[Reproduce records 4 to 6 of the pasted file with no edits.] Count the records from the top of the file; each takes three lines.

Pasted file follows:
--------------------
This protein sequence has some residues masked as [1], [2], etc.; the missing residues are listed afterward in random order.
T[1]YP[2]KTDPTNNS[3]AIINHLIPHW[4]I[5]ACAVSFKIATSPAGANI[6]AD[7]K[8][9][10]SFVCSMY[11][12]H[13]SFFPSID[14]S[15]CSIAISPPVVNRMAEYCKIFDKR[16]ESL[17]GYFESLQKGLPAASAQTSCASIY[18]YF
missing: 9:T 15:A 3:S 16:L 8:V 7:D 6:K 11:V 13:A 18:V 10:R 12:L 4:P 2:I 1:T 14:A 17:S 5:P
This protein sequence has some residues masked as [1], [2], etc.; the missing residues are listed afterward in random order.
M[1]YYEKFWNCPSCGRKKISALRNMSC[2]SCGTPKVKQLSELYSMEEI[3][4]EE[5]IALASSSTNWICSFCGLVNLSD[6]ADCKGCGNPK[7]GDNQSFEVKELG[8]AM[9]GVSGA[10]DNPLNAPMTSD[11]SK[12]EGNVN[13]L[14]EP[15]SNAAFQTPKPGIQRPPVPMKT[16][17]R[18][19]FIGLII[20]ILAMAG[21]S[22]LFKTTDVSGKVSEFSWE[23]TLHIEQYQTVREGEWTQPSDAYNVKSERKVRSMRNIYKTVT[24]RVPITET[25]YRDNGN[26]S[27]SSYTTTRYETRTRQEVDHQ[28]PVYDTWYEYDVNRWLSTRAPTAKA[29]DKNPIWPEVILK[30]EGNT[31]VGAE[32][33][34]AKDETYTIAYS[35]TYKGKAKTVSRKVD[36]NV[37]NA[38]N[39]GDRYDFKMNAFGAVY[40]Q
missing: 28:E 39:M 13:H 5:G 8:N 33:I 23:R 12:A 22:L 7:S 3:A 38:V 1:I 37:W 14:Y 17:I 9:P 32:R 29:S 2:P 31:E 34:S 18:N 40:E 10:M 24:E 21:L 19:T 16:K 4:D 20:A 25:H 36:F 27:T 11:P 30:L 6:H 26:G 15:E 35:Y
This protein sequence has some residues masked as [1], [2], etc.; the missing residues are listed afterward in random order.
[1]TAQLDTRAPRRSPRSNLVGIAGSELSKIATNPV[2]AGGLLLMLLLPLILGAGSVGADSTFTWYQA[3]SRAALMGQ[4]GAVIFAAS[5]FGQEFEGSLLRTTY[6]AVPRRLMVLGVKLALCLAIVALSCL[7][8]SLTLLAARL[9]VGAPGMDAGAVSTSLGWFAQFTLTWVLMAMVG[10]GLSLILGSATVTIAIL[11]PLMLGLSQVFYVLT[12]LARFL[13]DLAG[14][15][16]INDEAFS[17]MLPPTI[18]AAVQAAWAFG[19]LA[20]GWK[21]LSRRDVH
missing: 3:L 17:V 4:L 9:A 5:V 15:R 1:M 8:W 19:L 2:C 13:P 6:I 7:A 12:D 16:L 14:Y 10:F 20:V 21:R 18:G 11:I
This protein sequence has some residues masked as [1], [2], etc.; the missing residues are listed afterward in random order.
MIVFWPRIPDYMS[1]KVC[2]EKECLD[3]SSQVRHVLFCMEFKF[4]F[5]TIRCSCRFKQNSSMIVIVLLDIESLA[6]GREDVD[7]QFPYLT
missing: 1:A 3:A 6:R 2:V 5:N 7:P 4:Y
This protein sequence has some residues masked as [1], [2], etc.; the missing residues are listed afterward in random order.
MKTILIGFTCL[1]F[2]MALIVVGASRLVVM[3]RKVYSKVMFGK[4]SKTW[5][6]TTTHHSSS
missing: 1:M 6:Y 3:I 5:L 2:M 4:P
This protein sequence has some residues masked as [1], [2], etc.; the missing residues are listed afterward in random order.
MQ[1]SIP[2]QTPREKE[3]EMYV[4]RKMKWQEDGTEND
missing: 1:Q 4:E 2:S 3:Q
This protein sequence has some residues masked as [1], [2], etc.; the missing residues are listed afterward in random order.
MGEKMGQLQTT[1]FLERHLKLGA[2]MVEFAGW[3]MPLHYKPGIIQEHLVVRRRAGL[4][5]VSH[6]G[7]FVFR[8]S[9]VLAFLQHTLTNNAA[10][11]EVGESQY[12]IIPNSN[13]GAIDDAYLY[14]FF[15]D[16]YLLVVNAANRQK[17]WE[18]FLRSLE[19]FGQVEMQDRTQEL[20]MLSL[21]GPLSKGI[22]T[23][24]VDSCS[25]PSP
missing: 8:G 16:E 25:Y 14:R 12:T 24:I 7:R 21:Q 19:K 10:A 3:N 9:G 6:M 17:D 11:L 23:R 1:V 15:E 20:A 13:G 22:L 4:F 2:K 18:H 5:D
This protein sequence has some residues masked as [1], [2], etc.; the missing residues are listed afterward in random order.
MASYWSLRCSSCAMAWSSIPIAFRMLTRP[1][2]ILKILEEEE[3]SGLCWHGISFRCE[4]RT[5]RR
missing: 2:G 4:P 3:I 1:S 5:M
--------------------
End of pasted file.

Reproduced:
This protein sequence has some residues masked as [1], [2], etc.; the missing residues are listed afterward in random order.
MIVFWPRIPDYMS[1]KVC[2]EKECLD[3]SSQVRHVLFCMEFKF[4]F[5]TIRCSCRFKQNSSMIVIVLLDIESLA[6]GREDVD[7]QFPYLT
missing: 1:A 3:A 6:R 2:V 5:N 7:P 4:Y
This protein sequence has some residues masked as [1], [2], etc.; the missing residues are listed afterward in random order.
MKTILIGFTCL[1]F[2]MALIVVGASRLVVM[3]RKVYSKVMFGK[4]SKTW[5][6]TTTHHSSS
missing: 1:M 6:Y 3:I 5:L 2:M 4:P
This protein sequence has some residues masked as [1], [2], etc.; the missing residues are listed afterward in random order.
MQ[1]SIP[2]QTPREKE[3]EMYV[4]RKMKWQEDGTEND
missing: 1:Q 4:E 2:S 3:Q